One clear message weaved throughout the World Indigenous Peoples’ Conference on Viral Hepatitis is the need for work within Indigenous communities (worldwide) to come from or through members of those communities. And, as one speaker pointed out, it is – in order to make a culturally appropriate impact – just common sense.
A very promising example of this in practice was presented during the proffered paper session on Hepatitis C – Leadership, Support & Education, on Tuesday, 16 September 2014. Damien House, Hepatitis Peer Educator/Aboriginal HEO at the Sydney Local Health District (LHD), in NSW, Australia, presented his work on “Aboriginal hepatitis C Peer Education in Inner West Sydney”.
Within 2 years working at Sydney LHD, House has developed a highly successful model of care to work with people on an individual basis, to engage them with testing and treatment services. Using House’s model of care, patients within his care have, to date, achieved a 100% rate of sustained virological response to antiviral therapy.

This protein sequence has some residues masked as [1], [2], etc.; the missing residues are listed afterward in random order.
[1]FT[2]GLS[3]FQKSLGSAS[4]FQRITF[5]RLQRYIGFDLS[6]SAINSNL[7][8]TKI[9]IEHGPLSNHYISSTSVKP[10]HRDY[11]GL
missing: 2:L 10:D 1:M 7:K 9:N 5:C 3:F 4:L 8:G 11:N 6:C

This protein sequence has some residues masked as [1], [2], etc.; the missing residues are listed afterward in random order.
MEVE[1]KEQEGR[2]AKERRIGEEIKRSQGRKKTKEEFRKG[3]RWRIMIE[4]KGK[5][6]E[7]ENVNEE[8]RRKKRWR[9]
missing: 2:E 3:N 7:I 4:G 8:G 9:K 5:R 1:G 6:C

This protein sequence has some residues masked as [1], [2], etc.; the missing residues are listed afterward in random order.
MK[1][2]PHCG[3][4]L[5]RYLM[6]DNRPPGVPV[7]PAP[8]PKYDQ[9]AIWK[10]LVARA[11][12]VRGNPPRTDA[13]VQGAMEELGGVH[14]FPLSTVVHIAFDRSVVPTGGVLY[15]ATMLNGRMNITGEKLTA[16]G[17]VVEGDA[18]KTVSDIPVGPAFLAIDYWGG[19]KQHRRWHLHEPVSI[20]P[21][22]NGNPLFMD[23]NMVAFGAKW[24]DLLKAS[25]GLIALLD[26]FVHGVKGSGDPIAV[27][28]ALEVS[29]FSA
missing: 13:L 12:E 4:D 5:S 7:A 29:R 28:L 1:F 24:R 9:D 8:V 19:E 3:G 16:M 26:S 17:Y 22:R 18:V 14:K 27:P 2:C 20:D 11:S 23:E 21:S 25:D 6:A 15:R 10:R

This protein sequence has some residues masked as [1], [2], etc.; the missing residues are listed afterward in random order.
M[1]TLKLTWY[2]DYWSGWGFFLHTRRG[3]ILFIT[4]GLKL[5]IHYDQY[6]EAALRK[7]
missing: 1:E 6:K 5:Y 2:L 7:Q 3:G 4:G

Damien is openly a person who lived with hepatitis C. Damien was fortunate enough to beat hepatitis C with antiviral therapy. It is undoubtedly due to Damien’s personal experience, and his capacity to connect to members of his community, that enables him to help people through their treatment journey. Damien's key message to patients is that hepatitis C is a curable disease, and you shouldn't just live with a curable disease, you should treat it.
Damien’s inspirational story has been made into a DVD and may be ordered (subject to availability) via Damien at the Sydney LHD http://www.slhd.nsw.gov.au/